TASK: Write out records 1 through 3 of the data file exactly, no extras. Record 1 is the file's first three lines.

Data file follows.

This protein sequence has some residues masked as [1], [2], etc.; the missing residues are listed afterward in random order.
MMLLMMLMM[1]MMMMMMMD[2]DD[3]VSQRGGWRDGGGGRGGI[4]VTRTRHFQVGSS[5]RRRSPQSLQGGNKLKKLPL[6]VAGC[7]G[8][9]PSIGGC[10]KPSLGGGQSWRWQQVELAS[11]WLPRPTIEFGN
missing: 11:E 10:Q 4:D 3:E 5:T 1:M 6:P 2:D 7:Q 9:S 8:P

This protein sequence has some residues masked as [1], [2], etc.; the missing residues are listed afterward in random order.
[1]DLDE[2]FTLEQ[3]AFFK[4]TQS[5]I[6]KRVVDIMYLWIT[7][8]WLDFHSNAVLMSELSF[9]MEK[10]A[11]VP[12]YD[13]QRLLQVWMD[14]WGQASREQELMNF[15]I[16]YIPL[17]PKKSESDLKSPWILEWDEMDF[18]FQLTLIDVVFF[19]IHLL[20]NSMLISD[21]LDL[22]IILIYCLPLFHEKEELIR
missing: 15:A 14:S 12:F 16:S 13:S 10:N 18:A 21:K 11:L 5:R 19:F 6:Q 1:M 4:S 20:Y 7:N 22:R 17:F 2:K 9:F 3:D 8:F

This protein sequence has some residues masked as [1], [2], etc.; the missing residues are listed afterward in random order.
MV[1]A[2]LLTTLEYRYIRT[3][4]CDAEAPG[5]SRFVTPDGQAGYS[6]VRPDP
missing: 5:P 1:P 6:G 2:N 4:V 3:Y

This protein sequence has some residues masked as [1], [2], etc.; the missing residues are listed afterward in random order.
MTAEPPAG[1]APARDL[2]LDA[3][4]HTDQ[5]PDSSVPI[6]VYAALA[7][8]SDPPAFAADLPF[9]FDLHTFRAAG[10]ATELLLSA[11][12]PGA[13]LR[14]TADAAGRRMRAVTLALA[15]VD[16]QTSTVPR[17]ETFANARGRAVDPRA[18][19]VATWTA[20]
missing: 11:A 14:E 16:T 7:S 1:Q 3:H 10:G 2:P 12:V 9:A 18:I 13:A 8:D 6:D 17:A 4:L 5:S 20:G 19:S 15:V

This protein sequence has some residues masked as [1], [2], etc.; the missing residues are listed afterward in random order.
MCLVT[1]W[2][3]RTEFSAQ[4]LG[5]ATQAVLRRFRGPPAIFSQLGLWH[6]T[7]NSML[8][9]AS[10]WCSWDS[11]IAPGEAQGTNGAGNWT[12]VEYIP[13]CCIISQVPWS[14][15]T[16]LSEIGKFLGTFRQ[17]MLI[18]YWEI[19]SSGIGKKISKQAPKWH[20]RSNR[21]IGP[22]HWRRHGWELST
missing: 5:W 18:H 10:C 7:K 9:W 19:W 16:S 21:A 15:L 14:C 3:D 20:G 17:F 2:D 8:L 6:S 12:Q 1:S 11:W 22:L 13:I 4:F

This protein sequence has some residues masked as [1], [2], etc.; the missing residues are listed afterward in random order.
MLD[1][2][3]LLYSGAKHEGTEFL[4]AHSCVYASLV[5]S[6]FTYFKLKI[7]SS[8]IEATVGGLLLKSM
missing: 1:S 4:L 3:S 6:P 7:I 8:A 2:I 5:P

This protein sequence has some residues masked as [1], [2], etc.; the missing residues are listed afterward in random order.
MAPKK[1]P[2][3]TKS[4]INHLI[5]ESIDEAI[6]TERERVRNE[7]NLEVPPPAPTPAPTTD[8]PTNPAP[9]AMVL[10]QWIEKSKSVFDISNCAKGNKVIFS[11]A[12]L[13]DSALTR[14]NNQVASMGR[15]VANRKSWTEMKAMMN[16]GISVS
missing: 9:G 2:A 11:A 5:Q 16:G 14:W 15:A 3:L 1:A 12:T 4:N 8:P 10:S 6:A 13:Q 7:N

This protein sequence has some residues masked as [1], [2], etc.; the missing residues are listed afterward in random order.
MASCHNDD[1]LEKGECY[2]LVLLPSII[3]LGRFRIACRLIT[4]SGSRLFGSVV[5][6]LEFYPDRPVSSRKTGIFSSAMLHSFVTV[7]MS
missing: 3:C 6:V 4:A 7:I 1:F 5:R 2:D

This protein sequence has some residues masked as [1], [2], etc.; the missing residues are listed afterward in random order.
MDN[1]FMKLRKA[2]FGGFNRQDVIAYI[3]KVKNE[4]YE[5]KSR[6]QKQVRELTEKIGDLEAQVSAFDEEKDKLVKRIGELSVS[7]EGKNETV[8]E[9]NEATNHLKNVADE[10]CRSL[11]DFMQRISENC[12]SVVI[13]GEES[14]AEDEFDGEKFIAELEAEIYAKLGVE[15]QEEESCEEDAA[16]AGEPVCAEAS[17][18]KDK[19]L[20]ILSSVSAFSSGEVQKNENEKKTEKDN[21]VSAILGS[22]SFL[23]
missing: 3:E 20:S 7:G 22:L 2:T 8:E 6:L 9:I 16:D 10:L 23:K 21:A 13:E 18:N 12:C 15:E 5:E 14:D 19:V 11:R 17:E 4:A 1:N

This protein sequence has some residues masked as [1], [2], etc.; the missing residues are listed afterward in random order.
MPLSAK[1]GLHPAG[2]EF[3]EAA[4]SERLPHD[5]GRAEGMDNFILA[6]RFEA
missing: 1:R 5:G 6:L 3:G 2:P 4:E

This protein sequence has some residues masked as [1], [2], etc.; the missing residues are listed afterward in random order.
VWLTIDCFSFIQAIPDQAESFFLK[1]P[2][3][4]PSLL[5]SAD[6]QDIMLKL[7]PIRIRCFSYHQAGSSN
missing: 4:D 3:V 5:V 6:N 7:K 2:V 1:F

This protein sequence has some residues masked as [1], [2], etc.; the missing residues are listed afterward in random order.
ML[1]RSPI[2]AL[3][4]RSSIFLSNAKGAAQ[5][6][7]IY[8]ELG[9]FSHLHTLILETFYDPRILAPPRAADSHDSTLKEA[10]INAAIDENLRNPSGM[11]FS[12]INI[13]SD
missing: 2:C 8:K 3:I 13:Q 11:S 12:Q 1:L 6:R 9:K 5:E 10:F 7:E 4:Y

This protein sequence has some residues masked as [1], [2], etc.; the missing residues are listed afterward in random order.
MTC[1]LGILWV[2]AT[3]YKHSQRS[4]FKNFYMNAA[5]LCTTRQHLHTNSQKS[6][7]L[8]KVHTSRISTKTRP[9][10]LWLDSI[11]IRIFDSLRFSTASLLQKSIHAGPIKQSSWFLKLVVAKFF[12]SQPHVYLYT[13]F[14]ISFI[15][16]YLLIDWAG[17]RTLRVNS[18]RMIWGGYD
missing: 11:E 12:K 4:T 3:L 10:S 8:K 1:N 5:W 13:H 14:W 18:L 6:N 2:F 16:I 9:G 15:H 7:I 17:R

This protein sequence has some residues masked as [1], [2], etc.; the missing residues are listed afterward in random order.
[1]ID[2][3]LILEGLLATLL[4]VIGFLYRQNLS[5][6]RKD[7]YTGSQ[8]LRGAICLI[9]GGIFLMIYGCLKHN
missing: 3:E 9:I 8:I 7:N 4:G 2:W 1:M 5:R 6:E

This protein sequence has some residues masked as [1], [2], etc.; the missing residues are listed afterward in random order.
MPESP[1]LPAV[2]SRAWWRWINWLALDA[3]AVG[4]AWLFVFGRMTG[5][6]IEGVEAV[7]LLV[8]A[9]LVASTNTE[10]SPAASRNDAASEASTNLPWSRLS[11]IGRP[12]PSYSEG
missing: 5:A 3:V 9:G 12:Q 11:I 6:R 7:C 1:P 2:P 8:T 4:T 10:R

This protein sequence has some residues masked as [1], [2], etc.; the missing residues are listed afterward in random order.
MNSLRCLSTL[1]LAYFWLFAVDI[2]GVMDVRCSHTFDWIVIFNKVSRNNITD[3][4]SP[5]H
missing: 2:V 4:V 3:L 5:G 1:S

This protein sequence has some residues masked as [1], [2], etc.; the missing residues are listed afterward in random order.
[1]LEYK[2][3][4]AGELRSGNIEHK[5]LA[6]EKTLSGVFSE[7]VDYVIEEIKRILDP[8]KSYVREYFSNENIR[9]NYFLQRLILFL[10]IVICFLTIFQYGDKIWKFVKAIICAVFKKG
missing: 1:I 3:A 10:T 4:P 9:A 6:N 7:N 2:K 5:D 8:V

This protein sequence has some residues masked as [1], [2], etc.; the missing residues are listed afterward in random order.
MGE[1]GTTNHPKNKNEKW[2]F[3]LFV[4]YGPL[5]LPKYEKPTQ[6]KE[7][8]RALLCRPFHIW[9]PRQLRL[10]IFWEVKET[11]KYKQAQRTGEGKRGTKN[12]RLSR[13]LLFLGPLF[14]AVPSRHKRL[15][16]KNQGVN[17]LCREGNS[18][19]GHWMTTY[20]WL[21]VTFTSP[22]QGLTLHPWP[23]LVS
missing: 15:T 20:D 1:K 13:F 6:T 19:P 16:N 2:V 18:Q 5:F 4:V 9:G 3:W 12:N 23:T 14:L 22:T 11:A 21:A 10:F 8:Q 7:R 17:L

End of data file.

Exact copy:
This protein sequence has some residues masked as [1], [2], etc.; the missing residues are listed afterward in random order.
MMLLMMLMM[1]MMMMMMMD[2]DD[3]VSQRGGWRDGGGGRGGI[4]VTRTRHFQVGSS[5]RRRSPQSLQGGNKLKKLPL[6]VAGC[7]G[8][9]PSIGGC[10]KPSLGGGQSWRWQQVELAS[11]WLPRPTIEFGN
missing: 11:E 10:Q 4:D 3:E 5:T 1:M 6:P 2:D 7:Q 9:S 8:P

This protein sequence has some residues masked as [1], [2], etc.; the missing residues are listed afterward in random order.
[1]DLDE[2]FTLEQ[3]AFFK[4]TQS[5]I[6]KRVVDIMYLWIT[7][8]WLDFHSNAVLMSELSF[9]MEK[10]A[11]VP[12]YD[13]QRLLQVWMD[14]WGQASREQELMNF[15]I[16]YIPL[17]PKKSESDLKSPWILEWDEMDF[18]FQLTLIDVVFF[19]IHLL[20]NSMLISD[21]LDL[22]IILIYCLPLFHEKEELIR
missing: 15:A 14:S 12:F 16:S 13:S 10:N 18:A 21:K 11:L 5:R 19:F 6:Q 1:M 4:S 20:Y 7:N 22:R 17:F 2:K 9:F 3:D 8:F

This protein sequence has some residues masked as [1], [2], etc.; the missing residues are listed afterward in random order.
MV[1]A[2]LLTTLEYRYIRT[3][4]CDAEAPG[5]SRFVTPDGQAGYS[6]VRPDP
missing: 5:P 1:P 6:G 2:N 4:V 3:Y